Nashville Predators: John Hynes Getting Unique Opportunity to Push Reset

Head coach John Hynes of the Nashville Predators (Photo by Jonathan Daniel/Getty Images)
Head coach John Hynes of the Nashville Predators (Photo by Jonathan Daniel/Getty Images) /
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You have to look hard to find positives in the pause that the NHL had to put forth, but there are some big ones you can find for the Nashville Predators.

The Nashville Predators had a rocky and tumultuous season to say the least. Nothing went really according to plan, and yet they managed to snag the final wildcard spot.

Who knows if the Predators would’ve held onto that spot if the regular season was completed, but head coach John Hynes did bring in some stability and patched up some of the leaks.

Now Hynes gets an interesting opportunity to reset the team and implement his strategies and philosophies as if it was a new offseason. Only it’s not for Game 1 of 82 games; it’s for a do-or-die playoff situation.

Tough challenge right from the start

Hynes was presented with a very tough challenge right at the start of his Predators tenure as he came in early January as only the franchise’s third head coach. The team had no identity or consistency when he came in, and they were on the verge of plummeting to the bottom of the Western Conference.

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Not everything has been corrected or restored since Hynes has taken over, however. The special teams is still particularly concerning on both the penalty kill and the power play. Those are areas that hopefully Hynes can fix with a training camp period that’s coming up next month.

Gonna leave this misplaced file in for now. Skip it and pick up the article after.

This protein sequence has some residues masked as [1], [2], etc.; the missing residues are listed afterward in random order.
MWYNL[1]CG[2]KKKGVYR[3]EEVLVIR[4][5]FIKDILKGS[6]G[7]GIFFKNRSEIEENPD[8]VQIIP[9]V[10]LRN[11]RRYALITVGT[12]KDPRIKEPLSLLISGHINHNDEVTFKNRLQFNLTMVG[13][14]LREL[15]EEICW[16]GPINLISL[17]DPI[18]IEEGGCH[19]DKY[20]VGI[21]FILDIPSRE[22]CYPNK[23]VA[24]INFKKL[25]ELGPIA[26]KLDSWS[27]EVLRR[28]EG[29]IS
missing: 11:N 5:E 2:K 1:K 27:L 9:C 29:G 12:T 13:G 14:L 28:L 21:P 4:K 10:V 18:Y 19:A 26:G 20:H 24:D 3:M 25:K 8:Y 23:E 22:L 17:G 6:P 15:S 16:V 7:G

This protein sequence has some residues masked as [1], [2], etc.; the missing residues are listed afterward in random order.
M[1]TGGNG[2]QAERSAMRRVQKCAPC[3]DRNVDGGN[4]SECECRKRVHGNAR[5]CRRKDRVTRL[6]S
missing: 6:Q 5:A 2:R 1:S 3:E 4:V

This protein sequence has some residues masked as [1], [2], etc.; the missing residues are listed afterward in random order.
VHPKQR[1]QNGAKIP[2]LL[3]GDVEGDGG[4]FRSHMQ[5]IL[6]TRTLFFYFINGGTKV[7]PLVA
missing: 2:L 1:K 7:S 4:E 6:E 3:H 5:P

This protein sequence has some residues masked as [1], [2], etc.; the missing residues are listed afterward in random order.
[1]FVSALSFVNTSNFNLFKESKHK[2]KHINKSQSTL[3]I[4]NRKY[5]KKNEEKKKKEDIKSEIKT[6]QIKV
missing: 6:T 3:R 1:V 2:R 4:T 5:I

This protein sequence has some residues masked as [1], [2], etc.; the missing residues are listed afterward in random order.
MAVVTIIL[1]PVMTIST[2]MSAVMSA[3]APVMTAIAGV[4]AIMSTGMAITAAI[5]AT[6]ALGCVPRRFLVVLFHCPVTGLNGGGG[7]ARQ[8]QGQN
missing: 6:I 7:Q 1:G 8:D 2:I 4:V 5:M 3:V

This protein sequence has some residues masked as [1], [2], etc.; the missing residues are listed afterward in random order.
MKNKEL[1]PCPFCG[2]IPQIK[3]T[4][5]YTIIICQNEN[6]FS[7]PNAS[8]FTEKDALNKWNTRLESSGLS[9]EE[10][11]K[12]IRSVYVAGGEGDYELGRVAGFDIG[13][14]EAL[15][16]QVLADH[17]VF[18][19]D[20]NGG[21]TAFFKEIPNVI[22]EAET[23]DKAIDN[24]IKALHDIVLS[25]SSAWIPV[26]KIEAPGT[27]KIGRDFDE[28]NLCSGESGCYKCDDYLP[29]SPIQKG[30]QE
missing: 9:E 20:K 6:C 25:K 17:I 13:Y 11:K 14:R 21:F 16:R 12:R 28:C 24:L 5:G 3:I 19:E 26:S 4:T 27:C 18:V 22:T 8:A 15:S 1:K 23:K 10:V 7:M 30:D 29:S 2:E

This is a situation that can really help Hynes make the changes he really wants to make, which he probably wouldn’t have been able to do in the midst of finishing the regular season under normal circumstances.

There’s no way we can cast sweeping judgement over Hynes one way or the other based on what happens in this revamped postseason.

What I will say is if the Predators go on a run and show clear changes in how they play, then Hynes will deserve an enormous amount of credit.

No “starting” role is safe

One thing I find really interesting from Hynes is how much competition he’s encouraging within the roster. He’s not giving anyone anything just because they’re perceived superstars of the team.

Just take the goaltender situation with Juuse Saros and Pekka Rinne. Most people feel that Saros should absolutely be the starter for Game 1 against Arizona, but Hynes isn’t approaching it that way. He’s calling it a training camp battle in basic terms, per what he said in an interview with 102.5 The Game and Jared Stillman:

Personally I think Saros should be the starter, but I do love the strategy of creating open competition to bring out the most in players. Especially a position so important as the starting goaltender.

The roster decision Hynes makes here will be paramount, and I’m sure he’ll catch some criticism either way if that goaltender struggles causing the Predators to be eliminated early.

I’m cautiously optimistic about Hynes as the future answer as head coach. He definitely deserves a fair amount of time past this season to earn the job for the long term.

Hynes is getting a chance to really implement his system just in time for the playoff. He wouldn’t be getting this extended chance in training camp for a normal postseason. I expect the Predators to look like a different team systematically when they face off with Arizona in the qualifying round.

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This could end up being a blessing in disguise for Hynes and the Predators as they get the chances to reset from the Peter Laviolette era and transition more fully to the Hynes era in the upcoming training camp period.